” 7 But whatever gain I had, I counted as loss for the sake of Christ.”
Oh my word, just let that sit for a bit. Paul, listing all his honor, coming from all his worthiness, he says he counts it all as loss. Why? the NLT puts it this way, “7 I once thought these things were valuable, but now I consider them worthless because of what Christ has done.” All Paul’s accomplishments, his list of faithful living, his zeal for the Lord was nothing compared to knowing Christ.
8 Yes, everything else is worthless when compared with the infinite value of knowing Christ Jesus my Lord. For his sake I have discarded everything else, counting it all as garbage, so that I could gain Christ 9 and become one with him. I no longer count on my own righteousness through obeying the law; rather, I become righteous through faith in Christ. For God’s way of making us right with himself depends on faith. 10 I want to know Christ and experience the mighty power that raised him from the dead. I want to suffer with him, sharing in his death, 11 so that one way or another I will experience the resurrection from the dead!
We come to that point of no return when we come to know that for God to work sanctification in us we can no longer rely upon our own strength, our righteousness. As good as our list can be it cannot provide what we need.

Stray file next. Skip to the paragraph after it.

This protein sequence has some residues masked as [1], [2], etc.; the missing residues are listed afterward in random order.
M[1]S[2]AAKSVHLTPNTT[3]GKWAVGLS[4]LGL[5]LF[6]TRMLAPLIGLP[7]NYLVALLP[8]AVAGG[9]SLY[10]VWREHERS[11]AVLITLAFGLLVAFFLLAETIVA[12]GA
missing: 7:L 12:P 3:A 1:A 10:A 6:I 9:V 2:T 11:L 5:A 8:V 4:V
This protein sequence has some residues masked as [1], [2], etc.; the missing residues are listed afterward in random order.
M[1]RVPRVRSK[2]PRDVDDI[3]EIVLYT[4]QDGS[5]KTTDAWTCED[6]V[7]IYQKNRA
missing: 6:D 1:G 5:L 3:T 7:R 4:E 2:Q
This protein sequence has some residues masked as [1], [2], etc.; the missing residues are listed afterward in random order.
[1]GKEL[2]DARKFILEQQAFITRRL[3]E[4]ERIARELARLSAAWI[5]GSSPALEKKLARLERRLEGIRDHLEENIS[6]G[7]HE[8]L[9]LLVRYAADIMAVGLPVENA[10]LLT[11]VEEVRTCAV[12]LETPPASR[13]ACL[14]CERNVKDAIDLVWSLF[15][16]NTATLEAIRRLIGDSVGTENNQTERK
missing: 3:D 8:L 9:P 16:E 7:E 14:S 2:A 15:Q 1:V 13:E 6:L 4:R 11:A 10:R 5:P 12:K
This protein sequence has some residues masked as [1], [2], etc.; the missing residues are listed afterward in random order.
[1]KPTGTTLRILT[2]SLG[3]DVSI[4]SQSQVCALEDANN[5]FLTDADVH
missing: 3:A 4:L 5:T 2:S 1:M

Just like those kids working to summit the wall: they had to work with the goal in mind, leave the ground, choose to look forward and not fall back on the safety of the ground below. The point of no return… “a point at which an irreversible commitment must be made to an action, progression.” The point of no return… “a point in a journey at which, if one continues, supplies will be insufficient for a return to the starting place.”
Our point of no return is found in verse 13-14, “Forgetting what is behind and straining toward what is ahead, I press on toward the goal to win the prize for which God has called me heavenward in Christ Jesus.”
When what we desire is Christ, then that irreversible commitment recognizes we do not have what is needed to make it on our own. No, that point of no return shows us that to face the future is not just to give up a bad past, not just to give up our struggles, not just give up our trials… the point of no return with Christ gives up our strengths, gives up our efforts, gives up our own attempts at righteousness.
The campers had to leave the safety of the ground if they wanted to summit the wall. What do you need to leave to allow Christ’s sanctifying work in your life today? What strongholds do you hold tight that keep you from the amazing grace of God at work in you?
God open our eyes to the wonders of your loving kindness. Lord, help us to be brave, brave enough to trust in you and lean not on our own understanding and strength. As we face the strongholds you call us to leave, the self-made securities we’ve built, may we see them all as loss compared with the infinite value of knowing you as Lord. Amen.